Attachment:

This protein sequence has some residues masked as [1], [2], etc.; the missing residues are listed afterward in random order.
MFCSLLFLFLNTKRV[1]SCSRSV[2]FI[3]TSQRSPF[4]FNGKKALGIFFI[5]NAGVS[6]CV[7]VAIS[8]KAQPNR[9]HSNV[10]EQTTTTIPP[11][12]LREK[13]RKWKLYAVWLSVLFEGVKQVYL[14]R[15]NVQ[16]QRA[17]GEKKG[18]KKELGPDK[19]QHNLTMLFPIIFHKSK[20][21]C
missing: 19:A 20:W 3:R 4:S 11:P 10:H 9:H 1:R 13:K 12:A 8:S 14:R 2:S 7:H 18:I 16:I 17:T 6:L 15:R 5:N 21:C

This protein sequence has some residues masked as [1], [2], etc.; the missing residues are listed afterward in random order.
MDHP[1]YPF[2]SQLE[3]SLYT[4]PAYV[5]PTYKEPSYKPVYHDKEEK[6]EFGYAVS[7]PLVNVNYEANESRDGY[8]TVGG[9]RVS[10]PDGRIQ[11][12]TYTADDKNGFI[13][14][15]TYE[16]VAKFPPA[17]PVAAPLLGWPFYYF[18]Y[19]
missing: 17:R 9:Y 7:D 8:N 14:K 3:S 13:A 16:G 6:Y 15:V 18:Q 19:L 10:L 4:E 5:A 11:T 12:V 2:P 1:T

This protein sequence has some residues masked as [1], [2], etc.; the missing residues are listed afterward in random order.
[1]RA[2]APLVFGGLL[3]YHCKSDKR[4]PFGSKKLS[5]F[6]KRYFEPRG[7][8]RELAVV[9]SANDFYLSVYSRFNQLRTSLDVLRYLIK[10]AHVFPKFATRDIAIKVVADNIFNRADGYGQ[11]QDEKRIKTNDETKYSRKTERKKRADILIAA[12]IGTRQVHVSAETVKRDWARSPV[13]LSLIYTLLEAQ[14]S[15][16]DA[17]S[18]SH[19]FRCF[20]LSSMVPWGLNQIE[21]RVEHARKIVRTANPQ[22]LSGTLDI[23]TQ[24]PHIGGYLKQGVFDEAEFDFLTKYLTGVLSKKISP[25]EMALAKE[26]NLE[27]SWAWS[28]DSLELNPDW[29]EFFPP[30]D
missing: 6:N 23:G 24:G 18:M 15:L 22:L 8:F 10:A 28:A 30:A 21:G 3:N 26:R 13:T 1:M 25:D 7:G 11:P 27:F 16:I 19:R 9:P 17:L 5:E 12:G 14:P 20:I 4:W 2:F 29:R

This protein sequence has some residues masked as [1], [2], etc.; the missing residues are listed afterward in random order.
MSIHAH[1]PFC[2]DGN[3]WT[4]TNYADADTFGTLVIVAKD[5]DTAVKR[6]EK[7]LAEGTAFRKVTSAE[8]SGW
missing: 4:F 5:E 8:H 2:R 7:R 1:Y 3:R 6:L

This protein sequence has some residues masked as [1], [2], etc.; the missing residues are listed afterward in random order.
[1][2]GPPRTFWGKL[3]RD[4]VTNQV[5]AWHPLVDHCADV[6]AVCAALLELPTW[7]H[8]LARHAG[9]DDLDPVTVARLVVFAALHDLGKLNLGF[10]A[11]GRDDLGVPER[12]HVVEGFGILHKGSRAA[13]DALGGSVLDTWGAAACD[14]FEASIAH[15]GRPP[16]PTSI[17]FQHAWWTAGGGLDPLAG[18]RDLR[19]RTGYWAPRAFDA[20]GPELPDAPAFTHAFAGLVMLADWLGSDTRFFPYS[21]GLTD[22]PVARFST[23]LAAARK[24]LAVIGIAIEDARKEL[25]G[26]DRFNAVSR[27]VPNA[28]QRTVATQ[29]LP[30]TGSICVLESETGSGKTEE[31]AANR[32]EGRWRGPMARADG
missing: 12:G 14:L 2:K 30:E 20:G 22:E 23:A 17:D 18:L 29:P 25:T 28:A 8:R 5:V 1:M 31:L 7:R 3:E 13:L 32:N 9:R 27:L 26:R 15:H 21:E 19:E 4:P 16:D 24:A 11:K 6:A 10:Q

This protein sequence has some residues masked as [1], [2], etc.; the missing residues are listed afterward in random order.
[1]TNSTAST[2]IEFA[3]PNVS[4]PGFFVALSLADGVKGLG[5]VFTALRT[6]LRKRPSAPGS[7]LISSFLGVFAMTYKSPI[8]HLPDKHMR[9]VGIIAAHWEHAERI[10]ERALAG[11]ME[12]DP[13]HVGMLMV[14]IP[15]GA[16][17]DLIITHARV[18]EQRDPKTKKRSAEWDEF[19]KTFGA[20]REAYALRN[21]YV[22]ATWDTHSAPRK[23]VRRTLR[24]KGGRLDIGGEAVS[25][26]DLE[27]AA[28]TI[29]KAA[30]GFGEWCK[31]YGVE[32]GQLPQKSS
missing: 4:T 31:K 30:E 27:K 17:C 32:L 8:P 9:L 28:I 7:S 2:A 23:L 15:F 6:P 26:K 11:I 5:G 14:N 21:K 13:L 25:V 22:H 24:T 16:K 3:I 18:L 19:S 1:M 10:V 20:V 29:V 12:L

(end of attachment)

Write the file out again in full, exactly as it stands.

This protein sequence has some residues masked as [1], [2], etc.; the missing residues are listed afterward in random order.
MFCSLLFLFLNTKRV[1]SCSRSV[2]FI[3]TSQRSPF[4]FNGKKALGIFFI[5]NAGVS[6]CV[7]VAIS[8]KAQPNR[9]HSNV[10]EQTTTTIPP[11][12]LREK[13]RKWKLYAVWLSVLFEGVKQVYL[14]R[15]NVQ[16]QRA[17]GEKKG[18]KKELGPDK[19]QHNLTMLFPIIFHKSK[20][21]C
missing: 19:A 20:W 3:R 4:S 11:P 10:H 9:H 1:R 13:K 12:A 8:S 14:R 2:S 7:H 18:I 16:I 17:T 6:L 15:R 5:N 21:C

This protein sequence has some residues masked as [1], [2], etc.; the missing residues are listed afterward in random order.
MDHP[1]YPF[2]SQLE[3]SLYT[4]PAYV[5]PTYKEPSYKPVYHDKEEK[6]EFGYAVS[7]PLVNVNYEANESRDGY[8]TVGG[9]RVS[10]PDGRIQ[11][12]TYTADDKNGFI[13][14][15]TYE[16]VAKFPPA[17]PVAAPLLGWPFYYF[18]Y[19]
missing: 17:R 9:Y 7:D 8:N 14:K 3:S 13:A 16:G 6:Y 15:V 18:Q 19:L 10:L 4:E 5:A 11:T 12:V 2:P 1:T

This protein sequence has some residues masked as [1], [2], etc.; the missing residues are listed afterward in random order.
[1]RA[2]APLVFGGLL[3]YHCKSDKR[4]PFGSKKLS[5]F[6]KRYFEPRG[7][8]RELAVV[9]SANDFYLSVYSRFNQLRTSLDVLRYLIK[10]AHVFPKFATRDIAIKVVADNIFNRADGYGQ[11]QDEKRIKTNDETKYSRKTERKKRADILIAA[12]IGTRQVHVSAETVKRDWARSPV[13]LSLIYTLLEAQ[14]S[15][16]DA[17]S[18]SH[19]FRCF[20]LSSMVPWGLNQIE[21]RVEHARKIVRTANPQ[22]LSGTLDI[23]TQ[24]PHIGGYLKQGVFDEAEFDFLTKYLTGVLSKKISP[25]EMALAKE[26]NLE[27]SWAWS[28]DSLELNPDW[29]EFFPP[30]D
missing: 6:N 23:G 24:G 18:M 15:L 22:L 8:F 10:A 28:A 30:A 21:G 3:N 26:R 13:T 1:M 25:D 7:G 11:P 27:F 16:I 19:R 9:P 17:L 5:E 12:G 14:P 20:I 4:W 2:F 29:R

This protein sequence has some residues masked as [1], [2], etc.; the missing residues are listed afterward in random order.
MSIHAH[1]PFC[2]DGN[3]WT[4]TNYADADTFGTLVIVAKD[5]DTAVKR[6]EK[7]LAEGTAFRKVTSAE[8]SGW
missing: 4:F 5:E 8:H 2:R 7:R 1:Y 3:R 6:L

This protein sequence has some residues masked as [1], [2], etc.; the missing residues are listed afterward in random order.
[1][2]GPPRTFWGKL[3]RD[4]VTNQV[5]AWHPLVDHCADV[6]AVCAALLELPTW[7]H[8]LARHAG[9]DDLDPVTVARLVVFAALHDLGKLNLGF[10]A[11]GRDDLGVPER[12]HVVEGFGILHKGSRAA[13]DALGGSVLDTWGAAACD[14]FEASIAH[15]GRPP[16]PTSI[17]FQHAWWTAGGGLDPLAG[18]RDLR[19]RTGYWAPRAFDA[20]GPELPDAPAFTHAFAGLVMLADWLGSDTRFFPYS[21]GLTD[22]PVARFST[23]LAAARK[24]LAVIGIAIEDARKEL[25]G[26]DRFNAVSR[27]VPNA[28]QRTVATQ[29]LP[30]TGSICVLESETGSGKTEE[31]AANR[32]EGRWRGPMARADG
missing: 12:G 14:L 2:K 30:E 20:G 22:E 23:A 17:D 18:L 29:P 25:T 28:A 8:R 5:V 1:M 31:L 7:R 3:E 13:L 32:N 9:R 27:L 26:R 15:H 21:E 19:E 4:P 16:D 24:A 11:K 6:A 10:Q

This protein sequence has some residues masked as [1], [2], etc.; the missing residues are listed afterward in random order.
[1]TNSTAST[2]IEFA[3]PNVS[4]PGFFVALSLADGVKGLG[5]VFTALRT[6]LRKRPSAPGS[7]LISSFLGVFAMTYKSPI[8]HLPDKHMR[9]VGIIAAHWEHAERI[10]ERALAG[11]ME[12]DP[13]HVGMLMV[14]IP[15]GA[16][17]DLIITHARV[18]EQRDPKTKKRSAEWDEF[19]KTFGA[20]REAYALRN[21]YV[22]ATWDTHSAPRK[23]VRRTLR[24]KGGRLDIGGEAVS[25][26]DLE[27]AA[28]TI[29]KAA[30]GFGEWCK[31]YGVE[32]GQLPQKSS
missing: 4:T 31:K 30:E 27:K 17:C 32:L 8:P 9:L 28:I 7:S 2:A 23:L 15:F 6:P 26:K 11:I 5:G 14:N 21:K 13:L 25:V 22:H 24:T 16:K 3:I 18:L 19:S 1:M 10:V 20:V 29:V 12:L